Making the most delicious banana bread

Have I ever mentioned that I love to eat bananas? To fuel my habit of eating them, I almost always buy more than I can eat before they go bad. Rather than putting them out into the compost where the rats will eat them, I throw them in the freezer once they are over-ripe.

Then every so often, I make them into some of the best banana bread I’ve ever tasted.  I always make two loaves at a time. The best part of that banana bread is the fact that it’s semi-healthy because you use yogurt instead of butter.  To make this delicious bread, I follow a recipe from Craftzine but I go heavy on the bananas, lighter on the nutmeg, and heavy on the cinnamon and ginger. The ginger gives the bread a nice bite.

First, I defrost 8 or more bananas (in case some aren’t good enough to use). I used to peel them while frozen but after a while my fingers were way too cold.

Eww… frozen and now defrosted bananas

All the ingredients ready for mixing:

The finished batter:

And after baking for an hour, the delicious product, so good that we eat some right away:

Making buttons (out of shrinky dink)

So it turns out that you can make buttons out of shrinky-dink plastic! You know, that plastic from your childhood that you could draw on and then put into the oven to make useless shapes out of?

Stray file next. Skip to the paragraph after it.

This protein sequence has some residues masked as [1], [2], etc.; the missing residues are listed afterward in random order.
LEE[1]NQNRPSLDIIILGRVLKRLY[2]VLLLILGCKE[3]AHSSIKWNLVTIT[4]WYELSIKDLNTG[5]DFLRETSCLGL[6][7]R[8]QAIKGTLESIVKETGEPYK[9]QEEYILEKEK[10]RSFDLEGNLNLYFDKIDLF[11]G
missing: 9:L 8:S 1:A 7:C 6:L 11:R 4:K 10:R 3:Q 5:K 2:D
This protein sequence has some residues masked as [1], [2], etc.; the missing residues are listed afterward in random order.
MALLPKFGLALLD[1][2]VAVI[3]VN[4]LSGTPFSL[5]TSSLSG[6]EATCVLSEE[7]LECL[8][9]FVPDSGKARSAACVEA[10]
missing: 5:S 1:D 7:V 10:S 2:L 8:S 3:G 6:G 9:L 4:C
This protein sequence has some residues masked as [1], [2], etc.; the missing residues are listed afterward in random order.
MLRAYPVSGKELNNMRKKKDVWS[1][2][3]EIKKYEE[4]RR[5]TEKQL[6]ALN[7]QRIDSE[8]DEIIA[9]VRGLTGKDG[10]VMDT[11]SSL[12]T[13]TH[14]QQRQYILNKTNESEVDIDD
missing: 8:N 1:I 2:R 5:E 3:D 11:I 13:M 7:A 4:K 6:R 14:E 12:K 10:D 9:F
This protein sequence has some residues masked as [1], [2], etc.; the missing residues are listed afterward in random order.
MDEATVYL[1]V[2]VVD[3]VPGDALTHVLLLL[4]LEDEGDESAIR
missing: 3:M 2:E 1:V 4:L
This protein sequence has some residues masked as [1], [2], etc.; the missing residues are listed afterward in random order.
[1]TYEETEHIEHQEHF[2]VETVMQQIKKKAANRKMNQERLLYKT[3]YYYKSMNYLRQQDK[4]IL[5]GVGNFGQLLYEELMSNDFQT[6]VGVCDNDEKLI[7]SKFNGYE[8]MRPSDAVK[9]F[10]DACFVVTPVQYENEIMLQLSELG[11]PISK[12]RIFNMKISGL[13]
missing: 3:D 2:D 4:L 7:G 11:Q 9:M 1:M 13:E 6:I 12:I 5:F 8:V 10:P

This tutorial from Scissors.Paper.Wok inspired me to give this a shot because I  need buttons for two knitted baby bibs currently in the works. One is for a boy and the other a girl and from previous button shopping I remember not being terribly excited about options to match my knitted bibs.

Because I didn’t have a large round paper punch as used in the tutorial, I started with 2 inch squares and then used a corner round punch to remove the sharp edges.  I used a paper pattern to get the holes in the right spots and punched them with a normal paper punch.

I drew designs on the four buttons, some inspired from the button tutorial and other from icons I pulled up on Google.

Before shrinking:

After baking between parchment paper on 300 degrees for a few minutes:

I must say that they turned out better than I could have hoped. Now the hard part is choosing which button goes one which bib! I think the girl should get the rocket ship of course.

Making beer bread… again

After my last attempt at beer bread I decided to try again, this time with fresh baking powder. This time I made the plain variety from Bake at 350 using Anchor Christmas Ale:

I only baked the bread for 50 minutes at this time, in the hope that would make the bread fluffier with a softer crust.  The bread was somewhat less dense this time but still had a rather hard crust. I’m not certain why the crust is so hard but the bread is pretty tasty warm out of the oven: